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  1. - Weight Management - cardiovascular disease & diabetes Paul Clayton Sundevollen 20/5/07

  2. 1897

  3. 1919

  4. Korea 1951

  5. Fife 1953

  6. California 1955

  7. 1957

  8. 1957

  9. 1957

  10. 2001

  11. ob/ob normal Ob /

  12. 1885: first automobile (Karl Benz)

  13. 1912: first traffic jams

  14. 1929: first parking problems

  15. Reduced energy expenditure 1940 50 60 70 80 DoH ’98, USDA ’02, NIH ’03, NCHS ‘04

  16. Positive energy balance 1940 50 60 70 80 DoH ’98, USDA ’02, NIH ’03, NCHS ‘04

  17. Obesogenic culture (AHA ’03) Avge US adult sedentary 8 hours / day, < 2,000 steps / day (NYS Public Health Assocn ‘05) Amish 16,000 steps /day: obesity 9% women, 0% men (Bassett et al ’04)

  18. Positive energy balance 1940 50 60 70 80 90 2000 DoH ’98, USDA ’02, NIH ’03, NCHS ‘04

  19. AHA 2002: ‘obesogenic culture’ • Fewer bus-stops, remote parking • Exercise to be mandatory at all levels of educational system • No ‘junk foods’ to be sold / served in schools • ‘baby bells’: constructive inconvenience

  20. Why is weight gain so easy? • Multiple satiation mechanisms • Protein: amino acids (fish > whey > casein) • Fats: fatty acids (distal jejeunum) • Carbs: glucose (Hoodia) • Fermentable carbs: SCFA (propionic) • Insufficient calorific throughput • High calorific density • Instant gratification

  21. Positive energy balance 1940 50 60 70 80 DoH ’98, USDA ’02, NIH ’03, NCHS ‘04

  22. Overweight but starving • W.H.O. ‘02: ‘Globally, overweight more of a health problem than underweight.’ • U.N.O. ’06: ‘Overweight but malnourished’ (=Type B malnutrition) • 40-60%hospital admissions malnourished(US/UK) • And in the community (USDA and other surveys)

  23. MALNUTRITION TYPE A MICRONUTRIENTS CALORIES

  24. MALNUTRITION TYPE A TYPE B MICRONUTRIENTS CALORIES

  25. Vitamins C E A B1 B2 NiacinFolate B6 B12 --------------------------------------------------------------------- 37 68 55 32 31 27 34 54 17 % Percentage of Population Depleted In Vitamins (USDA 1997)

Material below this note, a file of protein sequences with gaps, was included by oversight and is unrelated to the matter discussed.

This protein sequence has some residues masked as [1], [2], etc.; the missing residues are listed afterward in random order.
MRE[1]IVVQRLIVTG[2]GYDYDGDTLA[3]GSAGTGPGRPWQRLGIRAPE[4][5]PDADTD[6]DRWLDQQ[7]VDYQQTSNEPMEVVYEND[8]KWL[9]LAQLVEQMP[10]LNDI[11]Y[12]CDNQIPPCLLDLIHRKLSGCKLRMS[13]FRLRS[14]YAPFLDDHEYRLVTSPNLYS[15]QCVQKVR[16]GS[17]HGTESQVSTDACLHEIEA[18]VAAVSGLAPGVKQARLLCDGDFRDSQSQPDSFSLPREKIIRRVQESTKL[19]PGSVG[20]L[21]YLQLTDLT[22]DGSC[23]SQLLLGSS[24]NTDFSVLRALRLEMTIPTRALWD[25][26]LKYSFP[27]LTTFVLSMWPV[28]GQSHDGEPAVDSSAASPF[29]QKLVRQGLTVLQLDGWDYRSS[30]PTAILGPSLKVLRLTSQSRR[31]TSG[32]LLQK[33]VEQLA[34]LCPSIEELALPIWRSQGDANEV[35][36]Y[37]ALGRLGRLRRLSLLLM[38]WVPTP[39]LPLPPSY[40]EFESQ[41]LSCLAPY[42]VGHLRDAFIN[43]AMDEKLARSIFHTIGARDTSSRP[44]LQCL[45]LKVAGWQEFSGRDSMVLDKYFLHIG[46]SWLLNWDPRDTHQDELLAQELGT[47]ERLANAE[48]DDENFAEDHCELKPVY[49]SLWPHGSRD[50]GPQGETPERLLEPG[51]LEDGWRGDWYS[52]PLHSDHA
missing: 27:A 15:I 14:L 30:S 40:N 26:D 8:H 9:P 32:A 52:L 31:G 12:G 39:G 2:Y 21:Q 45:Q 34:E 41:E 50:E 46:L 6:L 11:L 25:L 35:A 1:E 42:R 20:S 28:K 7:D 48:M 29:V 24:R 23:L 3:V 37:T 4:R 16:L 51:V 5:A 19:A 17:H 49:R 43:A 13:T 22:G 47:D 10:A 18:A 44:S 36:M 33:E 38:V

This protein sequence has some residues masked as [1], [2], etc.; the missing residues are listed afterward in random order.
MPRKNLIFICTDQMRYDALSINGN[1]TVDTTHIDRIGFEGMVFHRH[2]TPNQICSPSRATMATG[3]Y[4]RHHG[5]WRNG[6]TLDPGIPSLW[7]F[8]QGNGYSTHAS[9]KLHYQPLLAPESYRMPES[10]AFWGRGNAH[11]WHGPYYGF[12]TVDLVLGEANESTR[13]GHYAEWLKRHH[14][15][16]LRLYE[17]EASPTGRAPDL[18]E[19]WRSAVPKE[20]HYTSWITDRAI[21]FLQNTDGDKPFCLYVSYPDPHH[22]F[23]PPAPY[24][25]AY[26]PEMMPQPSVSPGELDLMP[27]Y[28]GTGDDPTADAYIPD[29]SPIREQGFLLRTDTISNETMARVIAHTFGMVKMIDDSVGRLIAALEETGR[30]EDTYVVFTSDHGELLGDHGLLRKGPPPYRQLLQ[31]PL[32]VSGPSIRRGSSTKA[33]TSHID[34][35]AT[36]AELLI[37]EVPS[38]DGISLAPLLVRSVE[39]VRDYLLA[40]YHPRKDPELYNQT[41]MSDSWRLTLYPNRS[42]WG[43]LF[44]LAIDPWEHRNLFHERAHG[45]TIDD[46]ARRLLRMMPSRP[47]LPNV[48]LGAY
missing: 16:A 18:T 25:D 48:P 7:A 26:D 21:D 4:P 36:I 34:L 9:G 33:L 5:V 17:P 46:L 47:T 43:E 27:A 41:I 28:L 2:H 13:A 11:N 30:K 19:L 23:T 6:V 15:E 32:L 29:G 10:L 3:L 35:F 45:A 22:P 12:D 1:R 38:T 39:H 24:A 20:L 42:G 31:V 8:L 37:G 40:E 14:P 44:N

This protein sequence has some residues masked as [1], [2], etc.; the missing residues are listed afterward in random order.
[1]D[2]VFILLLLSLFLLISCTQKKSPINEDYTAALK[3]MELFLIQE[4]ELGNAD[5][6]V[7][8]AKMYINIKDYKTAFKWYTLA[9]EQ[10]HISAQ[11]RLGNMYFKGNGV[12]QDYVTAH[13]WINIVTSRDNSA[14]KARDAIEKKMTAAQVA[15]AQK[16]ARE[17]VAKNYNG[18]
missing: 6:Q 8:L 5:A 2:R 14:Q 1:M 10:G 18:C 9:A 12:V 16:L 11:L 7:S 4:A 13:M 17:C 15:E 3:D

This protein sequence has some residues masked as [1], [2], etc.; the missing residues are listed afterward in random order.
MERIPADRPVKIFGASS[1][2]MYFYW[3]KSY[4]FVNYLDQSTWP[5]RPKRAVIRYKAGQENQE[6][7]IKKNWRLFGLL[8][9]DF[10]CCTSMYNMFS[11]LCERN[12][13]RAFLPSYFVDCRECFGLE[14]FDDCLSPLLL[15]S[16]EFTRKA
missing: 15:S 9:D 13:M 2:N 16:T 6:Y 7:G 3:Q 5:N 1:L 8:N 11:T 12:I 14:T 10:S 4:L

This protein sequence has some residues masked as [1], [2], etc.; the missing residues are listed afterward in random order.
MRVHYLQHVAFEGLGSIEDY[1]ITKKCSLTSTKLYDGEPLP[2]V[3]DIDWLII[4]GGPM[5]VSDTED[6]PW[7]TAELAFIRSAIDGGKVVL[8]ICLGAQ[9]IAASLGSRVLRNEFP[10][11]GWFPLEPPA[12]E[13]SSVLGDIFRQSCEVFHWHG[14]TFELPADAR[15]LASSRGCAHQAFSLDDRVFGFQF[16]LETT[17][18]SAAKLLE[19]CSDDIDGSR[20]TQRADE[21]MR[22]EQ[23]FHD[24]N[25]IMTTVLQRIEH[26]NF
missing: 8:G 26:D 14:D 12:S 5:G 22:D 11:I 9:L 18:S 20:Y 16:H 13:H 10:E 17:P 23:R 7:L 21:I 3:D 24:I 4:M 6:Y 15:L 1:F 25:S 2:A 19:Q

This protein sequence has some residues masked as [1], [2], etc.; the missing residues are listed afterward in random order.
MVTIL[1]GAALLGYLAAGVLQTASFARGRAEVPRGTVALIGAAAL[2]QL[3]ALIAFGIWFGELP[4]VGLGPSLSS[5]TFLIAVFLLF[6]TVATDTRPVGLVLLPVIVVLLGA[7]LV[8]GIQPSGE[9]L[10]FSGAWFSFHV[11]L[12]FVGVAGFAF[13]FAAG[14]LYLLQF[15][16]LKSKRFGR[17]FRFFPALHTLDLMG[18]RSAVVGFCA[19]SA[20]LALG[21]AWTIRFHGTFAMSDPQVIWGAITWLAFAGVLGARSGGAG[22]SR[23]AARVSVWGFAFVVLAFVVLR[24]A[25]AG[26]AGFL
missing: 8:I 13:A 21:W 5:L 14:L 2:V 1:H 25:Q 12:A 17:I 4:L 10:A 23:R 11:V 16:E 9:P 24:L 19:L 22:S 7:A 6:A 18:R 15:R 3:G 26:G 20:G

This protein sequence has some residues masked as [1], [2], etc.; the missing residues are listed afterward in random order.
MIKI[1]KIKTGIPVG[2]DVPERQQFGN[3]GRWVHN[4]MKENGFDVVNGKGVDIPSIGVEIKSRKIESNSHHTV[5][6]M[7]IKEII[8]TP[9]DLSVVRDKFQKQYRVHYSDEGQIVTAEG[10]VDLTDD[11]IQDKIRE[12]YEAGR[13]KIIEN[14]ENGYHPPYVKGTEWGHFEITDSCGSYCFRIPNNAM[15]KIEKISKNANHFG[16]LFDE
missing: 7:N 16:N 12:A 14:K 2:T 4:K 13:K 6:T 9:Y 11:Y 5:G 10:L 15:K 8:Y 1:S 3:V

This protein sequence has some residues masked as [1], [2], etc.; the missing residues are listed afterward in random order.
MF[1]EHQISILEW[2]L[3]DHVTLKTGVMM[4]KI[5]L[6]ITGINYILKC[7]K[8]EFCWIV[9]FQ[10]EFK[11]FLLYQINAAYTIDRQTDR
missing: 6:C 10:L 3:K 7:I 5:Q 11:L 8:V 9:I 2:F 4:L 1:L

26. * Gregory et al 2000. National Diet and Nutrition Surveys, HMSO

  27. * Gregory et al 2000. National Diet and Nutrition Surveys, HMSO

  28. DIETARY SHIFT • Flavonoids 75% • Vit C 50-60% • Omega-3 50% • Methyl groups 95% • Carotenoids 40% • Phospholipids 50% since 1900 • Selenium 50% ” 1960 (UK) • Prebiotic fiber 50% ” 1960 (Fr) • Sterols 66% ” 1960 (SA) since Stone Age

  29. WHO Technical Report Series 916 • ‘Diet, Nutrition and the Prevention of Chronic Diseases’ • Report of Joint FAO / WHO Expert Consultation Geneva May 2003

  30. RSM 2005: Pathogenic culture? heart disease, stroke, cancers, kidney disease, blindness, Alzheimer’s • Type 2 diabetes • Osteoporosis • ARMD • Neurodegenerative disease • Lymphoma, leukaemia, melanoma, germ cell tumours in teens & young adults • ADD / ADHD / dysphasia / dyspraxia • Allergy, asthma

  31. Type B Malnutrition worsens with age • Reduced activity / calorie requirements • Institutional diet • Financial hardship • Poor dentition • Swallowing problems (xerostomia) • Loss of sense of taste

  32. Type B Malnutrition worsens with age • Progressive depletion of anabolic factors (vits C, B’s, D; Zn, Cu, Se, Fe, Ca, Mg; amino acids etc) • Progressive depletion of anti-catabolic factors (vit E; Zn, Cu, Mn, Se; sterols, flavonoids, carotenoids etc)

  33. Type B Malnutrition worsens with age • Progressive depletion of anabolic factors  decreased tissue repair, damage clearance etc • Progressive depletion of anti-catabolic factors   increased free radical activity, hexosylation, nitrosation, inflammation = CATABOLIC DOMINANCE

  34. Multiple agent intervention • CDD’s have multiple patho-aetiology • CAD risk factors: hypertension, smoking, inactivity, obesity LDL / HDL, LDL-ox.lag, HbA1c, hyperHc, ICAM-1, VCAM-1, VWF etc • Reduced risk: lycopene, quercitin, omega 3, methyl groups, alcohol, lutein, vitamin E, soy etc

  35. CVD: HOW DRUGS WORK

  36. CVD: HOW DRUGS WORK

  37. CVD: HOW DRUGS WORK

  38. CVD: HOW DRUGS WORK